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In 3ds Max 2011 Essential Training, author Aaron F. Ross demonstrates how to use this top-tier application for digital content creation, widely used in diverse industries such as architecture, industrial design, motion pictures, games and virtual worlds. This course covers modeling with polygons, curves, and subdivision surfaces, defining surface properties with materials and maps, setting up cameras and lights, animating objects, and final output rendering. Exercise files accompany the course.
The first step in creating a sub- division service model is to create a box. You are always starting from a box with subds and if you forget this, you will end up having serious issues. So just to illustrate what the issues are, let's say I was thinking in some sort of logical fashion to say oh, okay, well this object that I am making is going to be roughly cylindrical, so why don't I start from a cylinder? That seems logical enough. Well, what would happen if you used a cylinder is that it would be a big mess. So here I have created a cylinder.
I am going to right-click to Exit Creation, and I am going to go to the Modify panel and apply the sub-division surface modifierm which is called Turbo Smooth, so I will just show you what this is going to look like by adding Turbo Smooth, and you can see it's ugly, and it's not smooth at all. It's actually really jagged and horrible, and I can play around with a number of iterations to increase the level of detail, but it's never going to be good, and it's always going to be a big mess. Specifically the reason is that, in our cylinder, we've got a lot of points meeting at the center here, and those are all triangles, and the sub-division surface algorithm does not like triangles.
Your ideal situation is that all the polygons on your mesh object are quadrilaterals, and that's what sub -division surfaces are built for. So I am going to delete this object, and I am going to create a box. Back out in my view here, to my Create panel and make a box, and I might as well turn on Snaps and make sure that I am snapping to grid points with the right-click button, and I will just drag this out, and the only thing that I really care about here that it's centered in the X axis, so I am just double checking that.
If I choose my Move tool, I will make sure that the X value is 0. That's important because I want to create a symmetrical model, and it's going to actually mirror across the X axis. So I've got the box, and I will turn the Snaps off again, move that up a little bit and just go to the Modify panel and basically change some of these parameters. Obviously my length and width are a bit too much, and I don't need to get exactly the right values here at this point in terms of length and width because I am going to change all that later, but I am just kind of roughly sort of guesstimating it.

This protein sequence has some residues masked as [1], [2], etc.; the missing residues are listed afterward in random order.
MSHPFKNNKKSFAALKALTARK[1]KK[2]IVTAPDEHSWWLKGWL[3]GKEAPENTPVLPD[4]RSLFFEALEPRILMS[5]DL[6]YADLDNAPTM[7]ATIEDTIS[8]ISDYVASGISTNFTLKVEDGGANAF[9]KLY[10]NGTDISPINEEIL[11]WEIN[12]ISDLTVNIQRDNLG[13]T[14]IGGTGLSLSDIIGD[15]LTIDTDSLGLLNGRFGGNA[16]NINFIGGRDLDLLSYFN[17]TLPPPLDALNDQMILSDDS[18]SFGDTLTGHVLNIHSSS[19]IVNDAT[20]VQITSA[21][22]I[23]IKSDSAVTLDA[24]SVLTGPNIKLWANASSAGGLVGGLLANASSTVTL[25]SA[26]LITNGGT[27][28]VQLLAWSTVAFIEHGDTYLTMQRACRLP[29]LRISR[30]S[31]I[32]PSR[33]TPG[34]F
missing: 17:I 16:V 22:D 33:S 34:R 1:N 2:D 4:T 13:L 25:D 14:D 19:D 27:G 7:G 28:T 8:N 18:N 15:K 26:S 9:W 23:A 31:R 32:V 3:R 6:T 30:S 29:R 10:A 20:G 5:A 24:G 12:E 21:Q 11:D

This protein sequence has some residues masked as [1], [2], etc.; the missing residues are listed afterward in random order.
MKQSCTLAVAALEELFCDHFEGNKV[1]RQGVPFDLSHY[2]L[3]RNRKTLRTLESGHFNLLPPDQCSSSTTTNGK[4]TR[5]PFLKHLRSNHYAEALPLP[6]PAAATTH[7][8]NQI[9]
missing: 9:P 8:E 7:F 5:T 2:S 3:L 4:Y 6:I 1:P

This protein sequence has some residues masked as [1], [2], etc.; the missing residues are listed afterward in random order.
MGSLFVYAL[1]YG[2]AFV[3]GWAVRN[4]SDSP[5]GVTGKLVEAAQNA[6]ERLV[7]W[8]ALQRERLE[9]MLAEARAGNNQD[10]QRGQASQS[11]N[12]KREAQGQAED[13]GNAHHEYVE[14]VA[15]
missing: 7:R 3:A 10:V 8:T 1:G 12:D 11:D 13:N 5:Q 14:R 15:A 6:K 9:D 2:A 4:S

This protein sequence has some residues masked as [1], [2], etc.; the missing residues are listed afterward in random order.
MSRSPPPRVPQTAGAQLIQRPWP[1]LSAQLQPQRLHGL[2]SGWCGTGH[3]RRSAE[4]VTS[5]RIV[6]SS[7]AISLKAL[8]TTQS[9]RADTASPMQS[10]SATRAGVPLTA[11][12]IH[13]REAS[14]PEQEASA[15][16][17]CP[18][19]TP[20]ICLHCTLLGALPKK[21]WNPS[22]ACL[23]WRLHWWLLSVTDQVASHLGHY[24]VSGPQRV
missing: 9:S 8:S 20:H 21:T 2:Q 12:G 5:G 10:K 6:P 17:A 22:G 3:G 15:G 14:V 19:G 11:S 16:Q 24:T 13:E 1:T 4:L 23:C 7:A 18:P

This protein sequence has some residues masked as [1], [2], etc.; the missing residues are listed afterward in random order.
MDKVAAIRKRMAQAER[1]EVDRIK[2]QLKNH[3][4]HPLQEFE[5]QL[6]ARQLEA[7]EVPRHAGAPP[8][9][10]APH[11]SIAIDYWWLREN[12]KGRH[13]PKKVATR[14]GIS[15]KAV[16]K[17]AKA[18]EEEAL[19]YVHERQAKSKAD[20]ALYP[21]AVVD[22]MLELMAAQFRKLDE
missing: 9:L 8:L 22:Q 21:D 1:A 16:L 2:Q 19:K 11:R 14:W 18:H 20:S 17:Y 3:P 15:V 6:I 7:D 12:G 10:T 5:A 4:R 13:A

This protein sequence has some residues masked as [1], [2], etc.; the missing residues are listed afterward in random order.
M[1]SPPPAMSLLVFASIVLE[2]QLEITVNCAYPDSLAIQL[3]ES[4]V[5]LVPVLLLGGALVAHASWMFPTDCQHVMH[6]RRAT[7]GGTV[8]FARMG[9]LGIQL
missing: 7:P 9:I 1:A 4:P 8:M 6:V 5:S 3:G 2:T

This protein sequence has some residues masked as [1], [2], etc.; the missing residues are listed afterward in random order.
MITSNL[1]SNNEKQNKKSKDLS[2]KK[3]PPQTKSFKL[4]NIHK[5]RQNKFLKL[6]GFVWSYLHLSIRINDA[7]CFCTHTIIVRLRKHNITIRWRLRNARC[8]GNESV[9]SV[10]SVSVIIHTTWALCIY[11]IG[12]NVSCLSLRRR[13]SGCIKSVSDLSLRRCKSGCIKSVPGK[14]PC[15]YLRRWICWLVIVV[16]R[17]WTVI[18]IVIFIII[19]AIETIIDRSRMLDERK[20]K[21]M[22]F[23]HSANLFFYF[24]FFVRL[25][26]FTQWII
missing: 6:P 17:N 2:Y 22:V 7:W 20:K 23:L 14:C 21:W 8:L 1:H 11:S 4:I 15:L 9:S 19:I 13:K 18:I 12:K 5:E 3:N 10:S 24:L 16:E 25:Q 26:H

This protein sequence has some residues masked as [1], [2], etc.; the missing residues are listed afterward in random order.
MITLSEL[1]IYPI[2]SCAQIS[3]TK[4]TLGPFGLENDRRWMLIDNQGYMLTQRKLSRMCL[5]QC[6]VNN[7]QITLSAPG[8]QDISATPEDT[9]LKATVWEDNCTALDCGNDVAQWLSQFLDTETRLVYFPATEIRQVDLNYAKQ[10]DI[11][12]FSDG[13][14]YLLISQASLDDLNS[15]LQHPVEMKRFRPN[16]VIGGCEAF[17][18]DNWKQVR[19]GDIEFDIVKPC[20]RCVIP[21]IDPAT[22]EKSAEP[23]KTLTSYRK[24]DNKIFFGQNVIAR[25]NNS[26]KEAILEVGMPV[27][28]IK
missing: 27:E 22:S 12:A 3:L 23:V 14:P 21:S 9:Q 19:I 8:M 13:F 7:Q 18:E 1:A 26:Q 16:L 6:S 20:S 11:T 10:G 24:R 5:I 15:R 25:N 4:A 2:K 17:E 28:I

I do want to center it on the other objects here too so it looks like I want to have Y value of 0 as well. So I will go down to my Transform Type and then give it a Y value of 0. Now, I am also going to set the level of detail here, just roughly. The problem that a lot of new users will have with sub-division surfaces is they will increase the number of segments on their box to be way too high. So if you did something like this and had all of these segments here, it would be way too much for you to manage. The idea behind subdivision surfaces is that you are using just a few control points in order to get a nice, smooth, interpolated surface, if you will, or sub-divided surface.
So the number of segments here should be the fewest that you can possibly get away with. The one thing that I do want to keep in mind is that the number of segments running in this direction here should be in even number, because I am going to end up chopping this in half, and I need to have a line running down the center. So let me go to the front view with Alt +W, hit the Z key to zoom in on that. There is no line running down the center here, because my segments are odd numbers. So the Width segments here, I am going to set this down to pretty low value here, 4 is probably enough.
The Height segments I am going to set that way down as well to something like 3 or 4, and then we have the Length segments, just to make it neat and clean, just try 3 and 3. I can always add or remove more edges later on, but I just want to just basically get a starting value for these. So I have got my box, and then before I go any further here, I am going to go ahead and convert this to editable poly, right-click and choose Convert to Editable Poly. Now it's not longer a box, but it's an Editable Poly object.
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